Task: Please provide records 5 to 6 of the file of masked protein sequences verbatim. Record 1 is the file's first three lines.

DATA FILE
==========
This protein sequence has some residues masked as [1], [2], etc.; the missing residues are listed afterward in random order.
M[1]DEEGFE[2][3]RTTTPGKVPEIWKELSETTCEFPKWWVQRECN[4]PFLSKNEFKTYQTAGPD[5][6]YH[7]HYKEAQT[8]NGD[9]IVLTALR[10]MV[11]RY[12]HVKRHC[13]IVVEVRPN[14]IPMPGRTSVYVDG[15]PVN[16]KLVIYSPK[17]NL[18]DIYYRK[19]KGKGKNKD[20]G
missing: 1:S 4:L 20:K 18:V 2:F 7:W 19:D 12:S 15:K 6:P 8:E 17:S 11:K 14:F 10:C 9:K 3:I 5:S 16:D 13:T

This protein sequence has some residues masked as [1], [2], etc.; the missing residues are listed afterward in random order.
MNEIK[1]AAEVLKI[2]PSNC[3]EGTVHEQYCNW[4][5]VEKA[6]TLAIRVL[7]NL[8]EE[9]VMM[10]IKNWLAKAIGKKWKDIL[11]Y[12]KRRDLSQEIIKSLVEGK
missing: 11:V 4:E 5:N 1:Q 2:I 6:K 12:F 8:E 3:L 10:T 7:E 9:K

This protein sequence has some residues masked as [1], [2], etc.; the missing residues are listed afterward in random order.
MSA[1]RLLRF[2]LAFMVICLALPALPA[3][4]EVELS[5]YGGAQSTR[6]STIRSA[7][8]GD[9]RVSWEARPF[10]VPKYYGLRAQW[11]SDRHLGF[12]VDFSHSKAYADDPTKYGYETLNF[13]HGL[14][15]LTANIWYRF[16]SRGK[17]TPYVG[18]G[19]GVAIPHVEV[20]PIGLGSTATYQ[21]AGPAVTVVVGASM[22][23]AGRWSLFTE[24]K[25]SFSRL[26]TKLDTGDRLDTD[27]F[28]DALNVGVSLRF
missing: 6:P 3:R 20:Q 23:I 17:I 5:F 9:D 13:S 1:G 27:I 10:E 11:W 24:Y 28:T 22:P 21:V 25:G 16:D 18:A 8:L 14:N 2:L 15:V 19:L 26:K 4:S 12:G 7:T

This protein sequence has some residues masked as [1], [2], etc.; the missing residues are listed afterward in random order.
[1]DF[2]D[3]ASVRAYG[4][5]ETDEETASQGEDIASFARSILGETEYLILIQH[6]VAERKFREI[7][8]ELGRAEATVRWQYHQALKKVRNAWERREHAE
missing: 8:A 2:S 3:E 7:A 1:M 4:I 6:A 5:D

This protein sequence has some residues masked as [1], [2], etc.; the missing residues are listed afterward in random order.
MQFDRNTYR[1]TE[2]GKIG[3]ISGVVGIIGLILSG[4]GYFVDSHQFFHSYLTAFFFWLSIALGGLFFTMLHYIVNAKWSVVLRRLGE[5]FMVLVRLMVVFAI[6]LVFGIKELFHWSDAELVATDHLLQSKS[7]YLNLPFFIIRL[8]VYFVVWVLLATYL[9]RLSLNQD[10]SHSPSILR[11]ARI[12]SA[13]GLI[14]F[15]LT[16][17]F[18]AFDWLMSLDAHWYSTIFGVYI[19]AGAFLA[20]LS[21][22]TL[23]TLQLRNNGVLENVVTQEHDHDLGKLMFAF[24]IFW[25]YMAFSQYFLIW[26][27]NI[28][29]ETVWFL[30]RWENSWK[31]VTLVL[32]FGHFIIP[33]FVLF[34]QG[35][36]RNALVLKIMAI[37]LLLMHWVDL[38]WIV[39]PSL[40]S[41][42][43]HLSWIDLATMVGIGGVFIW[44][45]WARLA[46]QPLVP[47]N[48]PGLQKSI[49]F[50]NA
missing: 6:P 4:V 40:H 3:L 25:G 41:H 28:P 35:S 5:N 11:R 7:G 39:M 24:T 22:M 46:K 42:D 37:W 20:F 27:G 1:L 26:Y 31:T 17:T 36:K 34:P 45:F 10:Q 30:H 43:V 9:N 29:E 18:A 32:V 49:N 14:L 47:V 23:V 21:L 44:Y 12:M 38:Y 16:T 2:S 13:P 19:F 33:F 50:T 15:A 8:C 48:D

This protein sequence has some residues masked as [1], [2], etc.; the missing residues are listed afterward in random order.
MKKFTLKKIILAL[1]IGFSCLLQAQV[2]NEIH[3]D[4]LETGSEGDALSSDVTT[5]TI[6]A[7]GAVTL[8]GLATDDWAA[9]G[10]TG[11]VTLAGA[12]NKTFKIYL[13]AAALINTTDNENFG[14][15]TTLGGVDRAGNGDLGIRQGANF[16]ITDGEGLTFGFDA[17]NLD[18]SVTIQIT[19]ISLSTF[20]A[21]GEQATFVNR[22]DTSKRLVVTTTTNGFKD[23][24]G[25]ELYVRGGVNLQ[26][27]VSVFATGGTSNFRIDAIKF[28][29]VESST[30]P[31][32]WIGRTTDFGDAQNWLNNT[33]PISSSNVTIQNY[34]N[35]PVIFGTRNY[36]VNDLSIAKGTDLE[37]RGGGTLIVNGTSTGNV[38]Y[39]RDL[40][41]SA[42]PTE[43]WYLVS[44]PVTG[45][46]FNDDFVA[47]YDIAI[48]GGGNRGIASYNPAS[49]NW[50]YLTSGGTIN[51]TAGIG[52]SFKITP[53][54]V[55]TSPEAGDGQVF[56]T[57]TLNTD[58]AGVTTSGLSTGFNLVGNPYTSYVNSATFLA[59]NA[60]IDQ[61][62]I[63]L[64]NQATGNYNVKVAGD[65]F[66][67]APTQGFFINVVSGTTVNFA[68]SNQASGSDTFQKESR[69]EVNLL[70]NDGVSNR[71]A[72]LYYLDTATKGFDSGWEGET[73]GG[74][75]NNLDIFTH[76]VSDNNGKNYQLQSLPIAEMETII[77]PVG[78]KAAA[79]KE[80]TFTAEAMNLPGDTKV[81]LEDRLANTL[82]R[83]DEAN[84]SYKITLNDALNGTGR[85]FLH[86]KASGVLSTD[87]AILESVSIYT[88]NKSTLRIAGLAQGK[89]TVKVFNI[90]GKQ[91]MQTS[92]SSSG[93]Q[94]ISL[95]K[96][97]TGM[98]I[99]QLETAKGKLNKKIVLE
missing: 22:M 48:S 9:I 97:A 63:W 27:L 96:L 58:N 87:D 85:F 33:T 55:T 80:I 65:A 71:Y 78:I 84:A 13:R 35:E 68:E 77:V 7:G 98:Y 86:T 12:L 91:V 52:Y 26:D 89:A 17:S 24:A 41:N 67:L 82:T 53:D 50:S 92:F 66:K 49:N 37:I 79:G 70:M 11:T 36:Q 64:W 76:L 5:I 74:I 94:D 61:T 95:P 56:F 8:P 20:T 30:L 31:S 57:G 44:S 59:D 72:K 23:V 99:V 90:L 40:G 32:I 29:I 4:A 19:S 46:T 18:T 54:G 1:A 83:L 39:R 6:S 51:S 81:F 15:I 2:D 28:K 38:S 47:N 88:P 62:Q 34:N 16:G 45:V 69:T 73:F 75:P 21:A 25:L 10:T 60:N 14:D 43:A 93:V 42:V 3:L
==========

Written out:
This protein sequence has some residues masked as [1], [2], etc.; the missing residues are listed afterward in random order.
MQFDRNTYR[1]TE[2]GKIG[3]ISGVVGIIGLILSG[4]GYFVDSHQFFHSYLTAFFFWLSIALGGLFFTMLHYIVNAKWSVVLRRLGE[5]FMVLVRLMVVFAI[6]LVFGIKELFHWSDAELVATDHLLQSKS[7]YLNLPFFIIRL[8]VYFVVWVLLATYL[9]RLSLNQD[10]SHSPSILR[11]ARI[12]SA[13]GLI[14]F[15]LT[16][17]F[18]AFDWLMSLDAHWYSTIFGVYI[19]AGAFLA[20]LS[21][22]TL[23]TLQLRNNGVLENVVTQEHDHDLGKLMFAF[24]IFW[25]YMAFSQYFLIW[26][27]NI[28][29]ETVWFL[30]RWENSWK[31]VTLVL[32]FGHFIIP[33]FVLF[34]QG[35][36]RNALVLKIMAI[37]LLLMHWVDL[38]WIV[39]PSL[40]S[41][42][43]HLSWIDLATMVGIGGVFIW[44][45]WARLA[46]QPLVP[47]N[48]PGLQKSI[49]F[50]NA
missing: 6:P 4:V 40:H 3:L 25:G 41:H 28:P 35:S 5:N 11:R 7:G 39:M 24:T 22:M 46:K 42:D 37:W 20:F 27:G 1:L 26:Y 31:T 17:T 36:K 34:P 45:F 10:Q 30:H 43:V 9:N 29:E 18:A 32:V 49:N 14:L 47:V 23:V 21:L 44:Y 12:M 38:Y 16:T 2:S 13:P 19:F 33:F 50:T 15:A 8:C 48:D

This protein sequence has some residues masked as [1], [2], etc.; the missing residues are listed afterward in random order.
MKKFTLKKIILAL[1]IGFSCLLQAQV[2]NEIH[3]D[4]LETGSEGDALSSDVTT[5]TI[6]A[7]GAVTL[8]GLATDDWAA[9]G[10]TG[11]VTLAGA[12]NKTFKIYL[13]AAALINTTDNENFG[14][15]TTLGGVDRAGNGDLGIRQGANF[16]ITDGEGLTFGFDA[17]NLD[18]SVTIQIT[19]ISLSTF[20]A[21]GEQATFVNR[22]DTSKRLVVTTTTNGFKD[23][24]G[25]ELYVRGGVNLQ[26][27]VSVFATGGTSNFRIDAIKF[28][29]VESST[30]P[31][32]WIGRTTDFGDAQNWLNNT[33]PISSSNVTIQNY[34]N[35]PVIFGTRNY[36]VNDLSIAKGTDLE[37]RGGGTLIVNGTSTGNV[38]Y[39]RDL[40][41]SA[42]PTE[43]WYLVS[44]PVTG[45][46]FNDDFVA[47]YDIAI[48]GGGNRGIASYNPAS[49]NW[50]YLTSGGTIN[51]TAGIG[52]SFKITP[53][54]V[55]TSPEAGDGQVF[56]T[57]TLNTD[58]AGVTTSGLSTGFNLVGNPYTSYVNSATFLA[59]NA[60]IDQ[61][62]I[63]L[64]NQATGNYNVKVAGD[65]F[66][67]APTQGFFINVVSGTTVNFA[68]SNQASGSDTFQKESR[69]EVNLL[70]NDGVSNR[71]A[72]LYYLDTATKGFDSGWEGET[73]GG[74][75]NNLDIFTH[76]VSDNNGKNYQLQSLPIAEMETII[77]PVG[78]KAAA[79]KE[80]TFTAEAMNLPGDTKV[81]LEDRLANTL[82]R[83]DEAN[84]SYKITLNDALNGTGR[85]FLH[86]KASGVLSTD[87]AILESVSIYT[88]NKSTLRIAGLAQGK[89]TVKVFNI[90]GKQ[91]MQTS[92]SSSG[93]Q[94]ISL[95]K[96][97]TGM[98]I[99]QLETAKGKLNKKIVLE
missing: 22:M 48:S 9:I 97:A 63:W 27:L 96:L 58:N 87:D 85:F 33:T 55:T 80:I 65:A 71:Y 78:I 84:A 13:R 35:E 68:E 77:V 7:G 98:Y 86:T 12:L 91:V 52:Y 26:D 89:A 17:S 24:A 41:N 67:L 82:T 53:D 50:S 92:F 66:K 49:N 37:I 79:G 70:M 11:T 36:Q 64:W 76:L 5:I 74:I 94:D 61:T 95:P 56:F 8:P 20:T 30:L 31:S 57:G 44:S 59:D 72:K 23:V 99:V 90:L 40:G 32:I 29:I 4:A 19:S 46:T 18:T 54:G 1:A 83:L 39:R 6:S 51:S 81:F 15:I 2:D 28:K 38:S 47:N 88:P 62:Q 34:N 16:G 45:V 69:T 73:F 75:P 21:A 25:L 10:T 60:N 14:D 43:A 93:V 42:V 3:L